Leaving Your Job
You don’t have to withdraw your TCDRS account just because you’re leaving your job. In fact, there are a lot of good reasons to leave your money in TCDRS:
Your account continues to grow at 7% compound interest.
Upon retirement eligibility, you will receive a lifetime monthly benefit.
If you’ve completed four years of service, you remain eligible for a Survivor Benefit.
You have three options when leaving your TCDRS-covered employer.
Option 1: Keep Your Money in TCDRS
To keep your money in your TCDRS account, all you have to do is keep your account information up-to-date with us. We need your current address and your current beneficiary information.
Your money will earn interest for as long as you keep it in TCDRS.
However, there is a limit to how long you can keep your money in your TCDRS account. The IRS requires you to start taking money out of your retirement account when you reach age 72. If you’re vested by that time, you can choose to get a monthly benefit, which will include employer matching. If you’re not vested, you can withdraw your money.
Option 2: Roll Over Your Account
You can avoid paying taxes or penalties by rolling your money over into another tax-deferred retirement account. These accounts include traditional IRAs or your new employer’s retirement plan (if it allows rollovers). However, you lose employer matching with any rollover and you forfeit your lifetime benefit.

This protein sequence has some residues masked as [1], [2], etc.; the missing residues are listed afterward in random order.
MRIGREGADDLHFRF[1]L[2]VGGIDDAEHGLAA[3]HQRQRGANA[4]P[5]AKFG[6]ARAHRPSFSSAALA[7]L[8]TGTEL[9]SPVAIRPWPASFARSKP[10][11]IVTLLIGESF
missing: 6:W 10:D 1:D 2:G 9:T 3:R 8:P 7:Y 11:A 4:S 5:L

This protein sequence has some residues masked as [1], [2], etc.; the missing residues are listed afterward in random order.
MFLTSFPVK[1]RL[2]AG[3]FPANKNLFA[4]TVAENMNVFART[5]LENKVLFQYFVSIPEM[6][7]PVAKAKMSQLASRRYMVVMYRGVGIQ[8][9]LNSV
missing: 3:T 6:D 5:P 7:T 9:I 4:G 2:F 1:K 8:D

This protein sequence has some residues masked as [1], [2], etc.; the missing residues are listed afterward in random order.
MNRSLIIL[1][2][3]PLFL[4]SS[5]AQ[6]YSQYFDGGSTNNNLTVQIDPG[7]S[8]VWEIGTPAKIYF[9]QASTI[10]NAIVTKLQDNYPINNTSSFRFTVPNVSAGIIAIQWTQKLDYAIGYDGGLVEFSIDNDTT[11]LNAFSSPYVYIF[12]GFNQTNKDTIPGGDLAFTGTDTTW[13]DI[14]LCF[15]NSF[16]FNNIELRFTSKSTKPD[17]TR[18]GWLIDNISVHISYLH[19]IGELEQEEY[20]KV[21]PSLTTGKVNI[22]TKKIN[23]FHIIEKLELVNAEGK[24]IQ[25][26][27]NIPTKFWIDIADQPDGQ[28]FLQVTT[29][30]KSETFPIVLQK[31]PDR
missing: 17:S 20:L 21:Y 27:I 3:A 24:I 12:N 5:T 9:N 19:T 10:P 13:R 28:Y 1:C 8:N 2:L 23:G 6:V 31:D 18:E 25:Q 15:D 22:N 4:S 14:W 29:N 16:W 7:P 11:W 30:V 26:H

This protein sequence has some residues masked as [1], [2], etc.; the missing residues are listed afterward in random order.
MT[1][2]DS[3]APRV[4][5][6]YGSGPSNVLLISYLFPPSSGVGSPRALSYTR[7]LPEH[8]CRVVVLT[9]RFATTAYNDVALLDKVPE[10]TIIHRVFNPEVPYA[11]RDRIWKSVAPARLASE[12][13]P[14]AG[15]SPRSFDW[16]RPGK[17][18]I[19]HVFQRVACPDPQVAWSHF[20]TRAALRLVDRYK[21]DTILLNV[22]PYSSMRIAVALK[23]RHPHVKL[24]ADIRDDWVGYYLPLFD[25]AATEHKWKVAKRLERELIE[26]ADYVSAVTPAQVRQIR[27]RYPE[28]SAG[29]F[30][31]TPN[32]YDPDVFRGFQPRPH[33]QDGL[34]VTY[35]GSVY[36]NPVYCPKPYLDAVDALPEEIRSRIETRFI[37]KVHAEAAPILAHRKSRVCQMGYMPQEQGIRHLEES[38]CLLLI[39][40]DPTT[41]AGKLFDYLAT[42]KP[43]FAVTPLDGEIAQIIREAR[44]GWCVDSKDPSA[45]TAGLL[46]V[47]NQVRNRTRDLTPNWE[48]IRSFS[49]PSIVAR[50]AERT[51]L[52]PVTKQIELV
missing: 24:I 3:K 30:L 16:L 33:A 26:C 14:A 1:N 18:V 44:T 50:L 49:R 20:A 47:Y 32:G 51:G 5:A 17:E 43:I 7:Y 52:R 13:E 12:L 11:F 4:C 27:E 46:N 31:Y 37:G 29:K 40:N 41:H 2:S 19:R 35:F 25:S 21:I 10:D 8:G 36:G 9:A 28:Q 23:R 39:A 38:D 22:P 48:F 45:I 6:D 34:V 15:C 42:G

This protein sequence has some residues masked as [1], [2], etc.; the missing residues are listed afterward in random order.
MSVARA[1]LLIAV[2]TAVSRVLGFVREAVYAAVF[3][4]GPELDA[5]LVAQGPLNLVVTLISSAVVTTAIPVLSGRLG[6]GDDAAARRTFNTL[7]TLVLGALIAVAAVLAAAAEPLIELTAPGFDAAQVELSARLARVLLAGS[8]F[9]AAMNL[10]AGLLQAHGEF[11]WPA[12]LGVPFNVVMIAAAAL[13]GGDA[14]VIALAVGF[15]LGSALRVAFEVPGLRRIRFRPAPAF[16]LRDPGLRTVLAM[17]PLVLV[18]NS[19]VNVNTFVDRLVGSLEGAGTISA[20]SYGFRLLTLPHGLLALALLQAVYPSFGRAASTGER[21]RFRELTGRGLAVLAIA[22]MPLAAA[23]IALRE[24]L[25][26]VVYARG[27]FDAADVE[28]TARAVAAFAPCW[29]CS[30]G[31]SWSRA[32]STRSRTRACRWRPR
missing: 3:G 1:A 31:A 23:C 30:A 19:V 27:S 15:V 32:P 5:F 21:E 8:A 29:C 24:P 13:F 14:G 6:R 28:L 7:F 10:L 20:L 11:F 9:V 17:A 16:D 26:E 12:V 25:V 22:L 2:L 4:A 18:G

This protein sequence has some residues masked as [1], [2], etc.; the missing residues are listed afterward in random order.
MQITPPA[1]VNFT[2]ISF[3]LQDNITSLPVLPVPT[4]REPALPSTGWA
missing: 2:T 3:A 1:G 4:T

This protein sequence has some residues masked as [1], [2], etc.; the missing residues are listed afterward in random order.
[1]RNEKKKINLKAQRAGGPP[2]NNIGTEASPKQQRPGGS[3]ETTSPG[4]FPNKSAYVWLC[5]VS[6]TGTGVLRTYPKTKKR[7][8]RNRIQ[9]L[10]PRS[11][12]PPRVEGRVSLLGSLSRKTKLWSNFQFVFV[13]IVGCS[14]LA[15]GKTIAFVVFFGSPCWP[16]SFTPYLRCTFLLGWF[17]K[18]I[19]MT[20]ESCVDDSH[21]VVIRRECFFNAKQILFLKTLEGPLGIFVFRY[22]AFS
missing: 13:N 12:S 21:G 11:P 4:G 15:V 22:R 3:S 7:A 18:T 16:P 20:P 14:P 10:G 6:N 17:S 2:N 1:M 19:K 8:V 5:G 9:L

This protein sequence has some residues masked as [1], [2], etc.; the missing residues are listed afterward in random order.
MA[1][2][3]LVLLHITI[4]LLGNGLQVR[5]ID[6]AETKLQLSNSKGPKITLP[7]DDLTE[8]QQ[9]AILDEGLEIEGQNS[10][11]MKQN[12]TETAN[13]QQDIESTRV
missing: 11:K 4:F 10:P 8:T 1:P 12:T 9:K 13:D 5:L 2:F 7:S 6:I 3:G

To roll over your account, you need to fill out a Withdrawal Application (TCDRS-11). When you complete the application, choose the direct rollover option and provide the name of the plan or account into which you’re rolling your money.
We will send you a check made out to the financial institution you designate two to four weeks after we receive your application.
The following January, we will send you an IRS Form 1099-R detailing how much money you rolled over. You’ll need to file your 1099-R with your income tax return.
Option 3: Withdraw Your Account
If you choose to withdraw your money from TCDRS, you may want to check with a tax professional or the IRS first. Your withdrawal will be subject to a minimum 20% withholding for taxes, you may face a 10% withdrawal penalty at tax time and your withdrawal could significantly affect your income taxes. Read our Special Tax Notice (TCDRS-87) to learn more about tax implications with withdrawals.